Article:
By Imogen Foulkes
BBC News, Bern
Swiss voters go to the polls on Sunday after a general election campaign marred by riots and accusations of racism.
Riot police were deployed when violence flared at a Bern poll rally
The right-wing Swiss People's Party (SVP), already the largest party in the parliament, is leading in the opinion polls and now expects at least 27% of the vote.
But the party's campaign has focused almost entirely on immigrants.
Its controversial poster, showing three white sheep kicking a black sheep out of Switzerland, brought sharp criticism from the UN's special rapporteur on racism, Doudou Diene.
An even more graphic SVP video contrasts the "heaven" of a Switzerland in which trains run on time and families hike in the Alps, with the "hell" of veiled Muslim women, immigrant teenagers attacking Swiss girls and black men standing idly in the street.
The SVP's charismatic leader, Christoph Blocher, who is also justice minister, dismisses charges that the campaign has been racist, explaining that the party simply wants to gain support for its policy to deport foreigners who commit crimes.
The controversial poster bears the slogan "For more security"
"The People's Party has said clearly we have to set rules for foreigners and immigrants," Mr Blocher told journalists at a campaign rally.
"We've got to be strict with them. We've got a rising crime rate - people from the Balkans especially are committing crimes - we think they and their families should be deported."
But of Switzerland's population of just 7.5 million, 1.5 million are immigrants, or the children of immigrants, and they are growing nervous of the SVP's rhetoric.
Glenda Loebbell Ryan, a black woman originally from South Africa, has been a Swiss citizen for years. She is concerned by the black sheep posters.
"I got off the train in Bern and those posters were everywhere," she said.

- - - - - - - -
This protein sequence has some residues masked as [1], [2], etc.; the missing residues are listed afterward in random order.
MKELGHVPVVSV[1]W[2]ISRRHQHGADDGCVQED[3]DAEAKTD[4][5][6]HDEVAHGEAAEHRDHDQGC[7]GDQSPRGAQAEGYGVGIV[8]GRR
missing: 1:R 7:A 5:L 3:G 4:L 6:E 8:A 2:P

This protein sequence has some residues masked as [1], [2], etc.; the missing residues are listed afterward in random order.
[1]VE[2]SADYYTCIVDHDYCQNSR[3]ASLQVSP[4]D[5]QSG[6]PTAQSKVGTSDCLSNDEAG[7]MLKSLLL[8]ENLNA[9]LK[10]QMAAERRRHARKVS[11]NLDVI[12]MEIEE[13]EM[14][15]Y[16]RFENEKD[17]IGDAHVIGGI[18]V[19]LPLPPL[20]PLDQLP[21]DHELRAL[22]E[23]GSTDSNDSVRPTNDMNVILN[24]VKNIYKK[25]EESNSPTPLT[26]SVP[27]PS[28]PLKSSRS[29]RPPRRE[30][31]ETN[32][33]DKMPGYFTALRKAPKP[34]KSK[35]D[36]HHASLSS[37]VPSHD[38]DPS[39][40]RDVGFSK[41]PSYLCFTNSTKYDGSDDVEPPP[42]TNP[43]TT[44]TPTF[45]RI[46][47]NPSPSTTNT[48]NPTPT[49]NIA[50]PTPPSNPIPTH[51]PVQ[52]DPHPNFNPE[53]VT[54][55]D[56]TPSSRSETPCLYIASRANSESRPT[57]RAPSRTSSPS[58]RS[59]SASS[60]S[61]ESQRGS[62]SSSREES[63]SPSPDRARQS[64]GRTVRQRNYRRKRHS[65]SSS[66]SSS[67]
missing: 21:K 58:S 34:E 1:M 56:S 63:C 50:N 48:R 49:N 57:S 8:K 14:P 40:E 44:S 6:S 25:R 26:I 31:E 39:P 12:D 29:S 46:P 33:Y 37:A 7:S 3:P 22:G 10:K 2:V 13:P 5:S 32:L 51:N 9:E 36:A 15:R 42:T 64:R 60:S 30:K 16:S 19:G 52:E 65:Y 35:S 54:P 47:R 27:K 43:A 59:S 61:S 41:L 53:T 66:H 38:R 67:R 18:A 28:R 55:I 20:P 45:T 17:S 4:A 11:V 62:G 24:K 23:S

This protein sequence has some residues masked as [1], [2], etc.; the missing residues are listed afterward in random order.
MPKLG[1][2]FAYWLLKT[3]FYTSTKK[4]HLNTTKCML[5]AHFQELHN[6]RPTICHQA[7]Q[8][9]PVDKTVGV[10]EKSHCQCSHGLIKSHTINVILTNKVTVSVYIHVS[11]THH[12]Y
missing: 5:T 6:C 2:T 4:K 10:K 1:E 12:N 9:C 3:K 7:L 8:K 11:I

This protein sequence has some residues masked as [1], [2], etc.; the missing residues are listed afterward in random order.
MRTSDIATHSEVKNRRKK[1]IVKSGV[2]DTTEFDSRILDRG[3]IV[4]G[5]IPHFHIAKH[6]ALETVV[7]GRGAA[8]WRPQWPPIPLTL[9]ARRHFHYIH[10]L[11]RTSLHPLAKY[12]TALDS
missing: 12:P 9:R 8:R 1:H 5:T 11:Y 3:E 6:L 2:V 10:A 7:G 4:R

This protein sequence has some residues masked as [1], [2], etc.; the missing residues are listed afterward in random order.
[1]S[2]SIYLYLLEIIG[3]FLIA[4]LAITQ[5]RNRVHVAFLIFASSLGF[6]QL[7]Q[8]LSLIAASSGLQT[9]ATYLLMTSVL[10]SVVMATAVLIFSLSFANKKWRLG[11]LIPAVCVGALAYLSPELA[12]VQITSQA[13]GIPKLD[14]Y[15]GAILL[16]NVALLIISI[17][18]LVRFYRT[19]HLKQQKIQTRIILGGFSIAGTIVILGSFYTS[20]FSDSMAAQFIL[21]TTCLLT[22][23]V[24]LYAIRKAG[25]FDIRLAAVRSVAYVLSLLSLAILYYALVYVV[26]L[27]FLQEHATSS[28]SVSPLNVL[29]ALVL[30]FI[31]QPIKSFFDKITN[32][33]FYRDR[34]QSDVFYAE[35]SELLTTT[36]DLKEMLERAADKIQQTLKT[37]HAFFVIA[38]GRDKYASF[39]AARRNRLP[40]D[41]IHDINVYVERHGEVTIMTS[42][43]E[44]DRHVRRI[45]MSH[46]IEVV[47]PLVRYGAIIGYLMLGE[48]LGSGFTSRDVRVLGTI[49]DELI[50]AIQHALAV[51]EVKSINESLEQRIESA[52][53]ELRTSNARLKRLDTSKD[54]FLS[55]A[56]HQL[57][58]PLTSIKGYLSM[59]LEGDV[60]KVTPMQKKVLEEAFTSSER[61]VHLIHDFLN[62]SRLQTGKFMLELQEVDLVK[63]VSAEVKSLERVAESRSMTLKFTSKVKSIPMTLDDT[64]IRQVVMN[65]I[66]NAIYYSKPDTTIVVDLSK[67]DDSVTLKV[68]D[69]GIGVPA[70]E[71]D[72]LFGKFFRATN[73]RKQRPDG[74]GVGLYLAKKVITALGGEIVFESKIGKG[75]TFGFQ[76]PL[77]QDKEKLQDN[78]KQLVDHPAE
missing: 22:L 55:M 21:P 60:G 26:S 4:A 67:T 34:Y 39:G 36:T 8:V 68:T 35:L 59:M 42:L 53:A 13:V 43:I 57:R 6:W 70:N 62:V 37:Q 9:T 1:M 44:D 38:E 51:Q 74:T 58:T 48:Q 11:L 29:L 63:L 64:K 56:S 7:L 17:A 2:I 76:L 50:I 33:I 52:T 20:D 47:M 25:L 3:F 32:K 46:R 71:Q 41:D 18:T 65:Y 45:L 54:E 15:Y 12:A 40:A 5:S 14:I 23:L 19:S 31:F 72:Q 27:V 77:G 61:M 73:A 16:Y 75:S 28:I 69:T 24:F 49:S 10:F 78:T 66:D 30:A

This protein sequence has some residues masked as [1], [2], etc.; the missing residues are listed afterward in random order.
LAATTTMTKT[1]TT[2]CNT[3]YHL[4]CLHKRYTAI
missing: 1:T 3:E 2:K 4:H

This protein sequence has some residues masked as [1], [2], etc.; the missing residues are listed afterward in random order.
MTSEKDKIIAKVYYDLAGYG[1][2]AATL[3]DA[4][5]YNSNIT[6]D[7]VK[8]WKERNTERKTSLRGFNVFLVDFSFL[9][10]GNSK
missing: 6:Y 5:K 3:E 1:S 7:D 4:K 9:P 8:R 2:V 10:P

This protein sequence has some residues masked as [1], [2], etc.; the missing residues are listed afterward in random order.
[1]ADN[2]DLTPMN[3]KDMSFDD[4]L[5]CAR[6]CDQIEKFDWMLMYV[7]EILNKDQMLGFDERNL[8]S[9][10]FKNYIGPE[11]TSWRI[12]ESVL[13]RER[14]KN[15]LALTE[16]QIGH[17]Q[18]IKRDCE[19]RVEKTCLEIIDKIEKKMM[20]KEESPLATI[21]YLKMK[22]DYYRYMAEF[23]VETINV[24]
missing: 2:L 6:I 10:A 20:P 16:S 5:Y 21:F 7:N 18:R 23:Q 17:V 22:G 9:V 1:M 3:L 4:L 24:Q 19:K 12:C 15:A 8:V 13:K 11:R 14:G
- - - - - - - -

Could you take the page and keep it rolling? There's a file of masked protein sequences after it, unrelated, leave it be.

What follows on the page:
"And all of a sudden I had a sense I was back in South Africa, during the apartheid years, and I was in the middle of all the white racist apartheid rulers," she said.
"It made me feel very uneasy, and it was the first time I had that feeling in Switzerland."
Andrew Katumba, son of a Ugandan father and a Ukrainian mother, is also a Swiss citizen and now running for parliament. He sees the SVP's vision of Switzerland as clichéd and outdated.
"Switzerland is a multicultural country. It's a reality," he insists.
"It's not about Heidi and cows and chocolate anymore. This country has changed immensely - there are new Swiss, immigrants, and they want to participate and to vote and to realise their vision of Switzerland."
A big factor in this election campaign has been the fact that none of the other major parties has challenged the SVP's campaign style.
Blocher has a reputation as a fiery orator
The Liberals and Christian Democrats are offering bland posters with head-and-shoulder shots of their candidates. Their main policies are complicated proposals on tax reform.
The Social Democrats, currently second in the opinion polls with around 22%, have run a low-profile campaign focussing primarily on the environment.